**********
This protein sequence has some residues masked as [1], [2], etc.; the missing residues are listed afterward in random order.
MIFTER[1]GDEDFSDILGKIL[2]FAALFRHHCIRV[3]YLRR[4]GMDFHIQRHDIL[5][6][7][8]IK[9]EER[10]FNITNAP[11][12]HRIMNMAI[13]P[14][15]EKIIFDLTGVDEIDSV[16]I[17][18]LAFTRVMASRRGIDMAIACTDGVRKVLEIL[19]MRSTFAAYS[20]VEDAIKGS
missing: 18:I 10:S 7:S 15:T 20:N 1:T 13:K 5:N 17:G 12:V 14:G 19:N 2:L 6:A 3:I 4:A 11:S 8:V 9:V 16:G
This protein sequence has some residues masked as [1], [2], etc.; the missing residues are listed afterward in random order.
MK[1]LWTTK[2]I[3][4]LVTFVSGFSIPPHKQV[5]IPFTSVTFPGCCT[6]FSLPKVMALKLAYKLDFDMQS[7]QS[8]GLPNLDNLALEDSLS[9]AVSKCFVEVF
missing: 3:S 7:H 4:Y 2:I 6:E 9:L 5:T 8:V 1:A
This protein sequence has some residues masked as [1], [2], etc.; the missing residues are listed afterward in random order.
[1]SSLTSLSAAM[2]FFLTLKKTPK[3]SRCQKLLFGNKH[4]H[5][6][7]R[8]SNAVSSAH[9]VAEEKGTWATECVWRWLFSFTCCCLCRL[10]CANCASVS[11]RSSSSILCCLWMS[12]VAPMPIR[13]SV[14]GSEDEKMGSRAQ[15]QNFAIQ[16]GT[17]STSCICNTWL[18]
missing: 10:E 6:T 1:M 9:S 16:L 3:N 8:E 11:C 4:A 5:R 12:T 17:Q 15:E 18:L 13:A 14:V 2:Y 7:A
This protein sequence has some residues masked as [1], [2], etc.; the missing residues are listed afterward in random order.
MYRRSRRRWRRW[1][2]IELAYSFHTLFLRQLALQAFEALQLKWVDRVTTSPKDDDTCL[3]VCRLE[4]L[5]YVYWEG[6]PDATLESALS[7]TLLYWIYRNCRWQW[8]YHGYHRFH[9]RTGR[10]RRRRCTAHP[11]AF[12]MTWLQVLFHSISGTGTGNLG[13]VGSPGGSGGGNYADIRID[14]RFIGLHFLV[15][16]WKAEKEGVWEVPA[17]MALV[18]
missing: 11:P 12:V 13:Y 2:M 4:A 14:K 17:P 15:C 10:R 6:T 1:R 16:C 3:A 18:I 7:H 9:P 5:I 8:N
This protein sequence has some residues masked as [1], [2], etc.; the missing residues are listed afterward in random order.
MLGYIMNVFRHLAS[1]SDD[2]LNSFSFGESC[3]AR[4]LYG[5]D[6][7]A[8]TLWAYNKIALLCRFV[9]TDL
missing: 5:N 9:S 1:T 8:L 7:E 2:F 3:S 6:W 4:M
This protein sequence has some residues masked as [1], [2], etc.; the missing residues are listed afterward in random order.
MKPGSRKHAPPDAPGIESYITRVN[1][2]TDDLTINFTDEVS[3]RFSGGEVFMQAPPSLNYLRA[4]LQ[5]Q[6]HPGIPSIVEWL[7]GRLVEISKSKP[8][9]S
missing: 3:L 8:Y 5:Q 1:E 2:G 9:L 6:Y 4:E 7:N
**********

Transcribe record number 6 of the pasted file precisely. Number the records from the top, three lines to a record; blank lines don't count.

This protein sequence has some residues masked as [1], [2], etc.; the missing residues are listed afterward in random order.
MKPGSRKHAPPDAPGIESYITRVN[1][2]TDDLTINFTDEVS[3]RFSGGEVFMQAPPSLNYLRA[4]LQ[5]Q[6]HPGIPSIVEWL[7]GRLVEISKSKP[8][9]S
missing: 3:L 8:Y 5:Q 1:E 2:G 9:L 6:Y 4:E 7:N